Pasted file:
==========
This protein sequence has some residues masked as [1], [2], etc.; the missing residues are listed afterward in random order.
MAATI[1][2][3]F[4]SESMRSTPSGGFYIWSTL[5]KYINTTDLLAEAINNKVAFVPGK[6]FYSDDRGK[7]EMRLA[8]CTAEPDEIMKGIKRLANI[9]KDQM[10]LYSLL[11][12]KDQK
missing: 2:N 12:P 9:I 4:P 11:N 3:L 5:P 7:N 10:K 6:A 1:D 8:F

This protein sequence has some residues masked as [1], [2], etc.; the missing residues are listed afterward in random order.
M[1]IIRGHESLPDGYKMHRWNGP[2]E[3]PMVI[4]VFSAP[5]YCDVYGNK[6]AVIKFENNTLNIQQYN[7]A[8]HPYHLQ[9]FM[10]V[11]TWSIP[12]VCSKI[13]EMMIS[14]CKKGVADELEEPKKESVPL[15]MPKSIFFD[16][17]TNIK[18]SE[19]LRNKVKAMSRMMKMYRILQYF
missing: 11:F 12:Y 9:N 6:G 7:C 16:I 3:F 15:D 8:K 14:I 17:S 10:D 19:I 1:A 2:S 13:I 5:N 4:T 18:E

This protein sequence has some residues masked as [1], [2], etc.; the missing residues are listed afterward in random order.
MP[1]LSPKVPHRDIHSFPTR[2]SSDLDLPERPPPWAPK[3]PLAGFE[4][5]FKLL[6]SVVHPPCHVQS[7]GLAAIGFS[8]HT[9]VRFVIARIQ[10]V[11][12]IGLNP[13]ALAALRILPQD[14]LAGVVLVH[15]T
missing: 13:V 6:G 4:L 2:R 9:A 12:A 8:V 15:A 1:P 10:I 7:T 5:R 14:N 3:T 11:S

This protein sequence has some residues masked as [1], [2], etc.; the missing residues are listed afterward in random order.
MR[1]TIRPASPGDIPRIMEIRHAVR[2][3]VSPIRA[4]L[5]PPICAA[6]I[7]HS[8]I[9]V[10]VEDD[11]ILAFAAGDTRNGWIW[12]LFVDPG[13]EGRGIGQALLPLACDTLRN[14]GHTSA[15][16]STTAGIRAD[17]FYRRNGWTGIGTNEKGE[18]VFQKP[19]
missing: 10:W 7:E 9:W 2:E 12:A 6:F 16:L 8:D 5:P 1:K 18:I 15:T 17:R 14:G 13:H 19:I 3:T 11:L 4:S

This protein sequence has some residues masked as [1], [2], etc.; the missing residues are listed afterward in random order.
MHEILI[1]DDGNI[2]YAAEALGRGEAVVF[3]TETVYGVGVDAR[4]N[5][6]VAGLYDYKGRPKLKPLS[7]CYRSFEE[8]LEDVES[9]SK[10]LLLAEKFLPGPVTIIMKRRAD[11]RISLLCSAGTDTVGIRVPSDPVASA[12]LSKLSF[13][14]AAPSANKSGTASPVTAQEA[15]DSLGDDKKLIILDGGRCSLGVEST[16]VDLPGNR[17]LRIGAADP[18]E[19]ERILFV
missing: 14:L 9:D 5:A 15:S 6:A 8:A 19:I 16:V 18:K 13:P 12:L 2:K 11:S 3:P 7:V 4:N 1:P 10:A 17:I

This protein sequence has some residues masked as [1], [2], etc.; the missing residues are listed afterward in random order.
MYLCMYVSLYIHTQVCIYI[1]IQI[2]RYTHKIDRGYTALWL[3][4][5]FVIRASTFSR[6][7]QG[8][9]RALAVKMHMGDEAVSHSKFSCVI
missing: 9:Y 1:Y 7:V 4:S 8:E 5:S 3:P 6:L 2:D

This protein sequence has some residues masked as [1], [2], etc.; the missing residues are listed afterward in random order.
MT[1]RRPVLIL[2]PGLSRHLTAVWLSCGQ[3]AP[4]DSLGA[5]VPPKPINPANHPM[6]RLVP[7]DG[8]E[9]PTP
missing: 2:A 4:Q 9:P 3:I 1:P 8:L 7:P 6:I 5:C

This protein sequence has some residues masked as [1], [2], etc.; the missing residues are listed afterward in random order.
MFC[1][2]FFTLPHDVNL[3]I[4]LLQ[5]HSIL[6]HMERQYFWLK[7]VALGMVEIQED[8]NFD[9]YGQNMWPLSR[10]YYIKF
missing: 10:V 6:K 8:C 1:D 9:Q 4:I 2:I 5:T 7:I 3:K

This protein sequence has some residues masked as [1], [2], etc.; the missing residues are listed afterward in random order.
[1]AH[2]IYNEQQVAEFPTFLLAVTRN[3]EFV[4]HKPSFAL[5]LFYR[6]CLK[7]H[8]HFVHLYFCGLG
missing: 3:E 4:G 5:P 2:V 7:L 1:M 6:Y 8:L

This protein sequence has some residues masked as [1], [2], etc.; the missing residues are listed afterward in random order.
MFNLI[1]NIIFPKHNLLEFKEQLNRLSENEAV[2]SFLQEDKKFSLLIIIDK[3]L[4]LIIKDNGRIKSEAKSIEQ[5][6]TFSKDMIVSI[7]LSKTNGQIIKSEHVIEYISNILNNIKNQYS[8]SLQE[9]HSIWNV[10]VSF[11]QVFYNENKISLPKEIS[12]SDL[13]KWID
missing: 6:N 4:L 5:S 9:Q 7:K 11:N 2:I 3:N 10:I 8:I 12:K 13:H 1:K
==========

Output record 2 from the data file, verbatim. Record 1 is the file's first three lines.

This protein sequence has some residues masked as [1], [2], etc.; the missing residues are listed afterward in random order.
M[1]IIRGHESLPDGYKMHRWNGP[2]E[3]PMVI[4]VFSAP[5]YCDVYGNK[6]AVIKFENNTLNIQQYN[7]A[8]HPYHLQ[9]FM[10]V[11]TWSIP[12]VCSKI[13]EMMIS[14]CKKGVADELEEPKKESVPL[15]MPKSIFFD[16][17]TNIK[18]SE[19]LRNKVKAMSRMMKMYRILQYF
missing: 11:F 12:Y 9:N 6:G 7:C 16:I 3:F 15:D 8:K 14:I 17:S 10:D 19:I 1:A 2:S 13:I 5:N 4:T 18:E